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20 February, 2013 by

Making the most of knowledge management

Imagine you are a frontline rep.  You’ve just solved a complex customer issue that you’re sure not many others would know how to solve.  But—what are your incentives to share this knowledge with others through Business Woman Climbing a Pile of Filesthe company knowledge base?

Let’s see…

  • It’ll take up more of your personal time to log in the information.
  • You won’t be recognized for your efforts and someone else might take credit for your great idea.
  • You’ve never really gotten any personal benefit from great wisdom left by other people.
  • No one is checking to see if you’re contributing so you won’t get in trouble if you don’t.

…wait a minute…something is wrong here.

What’s the problem?  Your smart, experienced employees have each gained expertise on just a couple topics through their own experience and knowledge, and yet they don’t share these best practices with others beyond their own cubicles and close networks.  Throw in the fact that customers’ problems are constantly changing and becoming more complex and you’ve limited the amount of knowledge that each person has access to dramatically.

So how do you get people to share knowledge and contribute to the knowledge database?

Simply put, you build an exceptional, cross-functional knowledge management system that is easily accessible, highly consumable, and is continuously growing with valuable input from all your employees.

Often times, organizations think the secret is in technology.  However, our research tells us that the real secret is in your people.  Because at the end of the day, your technology does not hold knowledge, your people do.   Here’s what do do:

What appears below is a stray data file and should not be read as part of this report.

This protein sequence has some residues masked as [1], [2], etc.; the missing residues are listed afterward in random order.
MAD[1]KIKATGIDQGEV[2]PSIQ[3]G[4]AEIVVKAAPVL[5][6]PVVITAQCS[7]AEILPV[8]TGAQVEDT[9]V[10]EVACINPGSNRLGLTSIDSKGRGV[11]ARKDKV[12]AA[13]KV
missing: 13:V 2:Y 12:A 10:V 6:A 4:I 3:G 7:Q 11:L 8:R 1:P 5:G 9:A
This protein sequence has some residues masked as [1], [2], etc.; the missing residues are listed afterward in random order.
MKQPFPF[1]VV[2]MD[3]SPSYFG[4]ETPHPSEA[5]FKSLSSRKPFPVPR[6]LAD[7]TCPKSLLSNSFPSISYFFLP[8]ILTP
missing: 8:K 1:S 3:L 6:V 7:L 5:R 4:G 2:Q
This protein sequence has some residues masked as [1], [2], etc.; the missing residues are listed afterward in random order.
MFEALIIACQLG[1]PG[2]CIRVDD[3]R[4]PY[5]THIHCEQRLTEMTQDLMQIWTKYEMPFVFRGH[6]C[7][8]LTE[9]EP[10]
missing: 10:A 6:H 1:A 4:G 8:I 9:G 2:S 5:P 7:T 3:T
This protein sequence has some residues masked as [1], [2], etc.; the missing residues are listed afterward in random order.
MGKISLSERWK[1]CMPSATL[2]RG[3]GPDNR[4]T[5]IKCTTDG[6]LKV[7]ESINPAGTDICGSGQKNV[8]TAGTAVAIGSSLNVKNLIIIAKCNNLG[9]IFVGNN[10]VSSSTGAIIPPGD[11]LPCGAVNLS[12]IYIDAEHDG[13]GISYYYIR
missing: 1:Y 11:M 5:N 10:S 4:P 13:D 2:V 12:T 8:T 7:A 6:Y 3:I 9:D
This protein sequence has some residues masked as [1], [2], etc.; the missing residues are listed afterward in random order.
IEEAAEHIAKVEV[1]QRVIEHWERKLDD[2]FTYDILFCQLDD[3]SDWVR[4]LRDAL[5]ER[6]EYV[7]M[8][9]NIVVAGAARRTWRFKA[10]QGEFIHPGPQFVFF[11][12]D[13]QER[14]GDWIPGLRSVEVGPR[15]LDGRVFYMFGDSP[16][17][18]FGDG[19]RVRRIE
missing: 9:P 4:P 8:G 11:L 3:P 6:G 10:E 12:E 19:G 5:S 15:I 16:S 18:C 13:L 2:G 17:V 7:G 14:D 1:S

Hold employees accountable to contributing high-quality, useful information

Hold employees accountable on knowledge value reuse – not simply knowledge creation – and incorporate contribution to the database into daily workflow.  By doing so, you ensure that you have high-quality, useful information to which you can drive customers, leading to significant cost savings.

Integrate the knowledge database into workflow and reinforce its use

Integrate your knowledge database into your new hire onboarding class so that new employees learn practical skills by navigating through the database.  Reinforce the use of the knowledge database throughout employment through ongoing experiential self-learning programs.  This strategy not only helps employees become familiar with the database, but also provides experiential learning for new employees.

Organize information on desktops to optimize performance and utility

Increase engagement around your knowledge management system by building desktop design to optimize utility and functionality.  This way, your employees are equipped with knowledge and expertise, which leads to more first call resolutions, decreased average handle time, and higher customer and employee satisfaction.  What more could you ask for?

What challenges have you faced with your knowledge database?

What have you done to encourage your employees to contribute to your knowledge database with high quality, insightful advice?

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One Response

  • Gordon Vala-Webb says:

    You suggest – and I couldn’t agree more that organizations need to “an exceptional, cross-functional knowledge management system that is easily accessible, highly consumable”.

    I would say don’t build such a thing but, instead, buy one of the social networking platforms that are now available and thoughtfully design and roll it out. Build it, instead of email, into the way work is done.

    To be successful you will also need a change in the way organization leaders lead: from command / control to engage / structure; from fault-finding to trust-building; from mass communication to shared conversation.

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